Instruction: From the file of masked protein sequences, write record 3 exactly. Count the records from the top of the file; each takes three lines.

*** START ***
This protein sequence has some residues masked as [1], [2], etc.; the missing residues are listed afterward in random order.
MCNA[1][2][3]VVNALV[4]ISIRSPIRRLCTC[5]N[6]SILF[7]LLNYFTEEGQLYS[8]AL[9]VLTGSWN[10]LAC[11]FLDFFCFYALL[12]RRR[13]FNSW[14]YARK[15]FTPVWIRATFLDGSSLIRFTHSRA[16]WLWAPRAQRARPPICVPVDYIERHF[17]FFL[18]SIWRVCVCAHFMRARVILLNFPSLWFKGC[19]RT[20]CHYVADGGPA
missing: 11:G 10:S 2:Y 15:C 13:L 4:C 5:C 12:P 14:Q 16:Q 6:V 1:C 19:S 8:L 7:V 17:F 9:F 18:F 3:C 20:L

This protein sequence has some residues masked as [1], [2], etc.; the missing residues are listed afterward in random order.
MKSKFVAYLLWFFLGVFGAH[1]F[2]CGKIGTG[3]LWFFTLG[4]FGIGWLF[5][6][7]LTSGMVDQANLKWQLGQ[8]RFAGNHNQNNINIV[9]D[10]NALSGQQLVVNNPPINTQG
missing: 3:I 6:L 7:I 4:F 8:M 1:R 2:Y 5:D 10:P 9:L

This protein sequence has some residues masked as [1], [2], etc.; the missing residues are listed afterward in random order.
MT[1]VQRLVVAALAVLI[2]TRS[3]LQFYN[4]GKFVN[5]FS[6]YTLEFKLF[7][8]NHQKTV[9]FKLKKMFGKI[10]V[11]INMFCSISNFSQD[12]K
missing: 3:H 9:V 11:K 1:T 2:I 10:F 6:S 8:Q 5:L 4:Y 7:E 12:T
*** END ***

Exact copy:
This protein sequence has some residues masked as [1], [2], etc.; the missing residues are listed afterward in random order.
MT[1]VQRLVVAALAVLI[2]TRS[3]LQFYN[4]GKFVN[5]FS[6]YTLEFKLF[7][8]NHQKTV[9]FKLKKMFGKI[10]V[11]INMFCSISNFSQD[12]K
missing: 3:H 9:V 11:K 1:T 2:I 10:F 6:S 8:Q 5:L 4:Y 7:E 12:T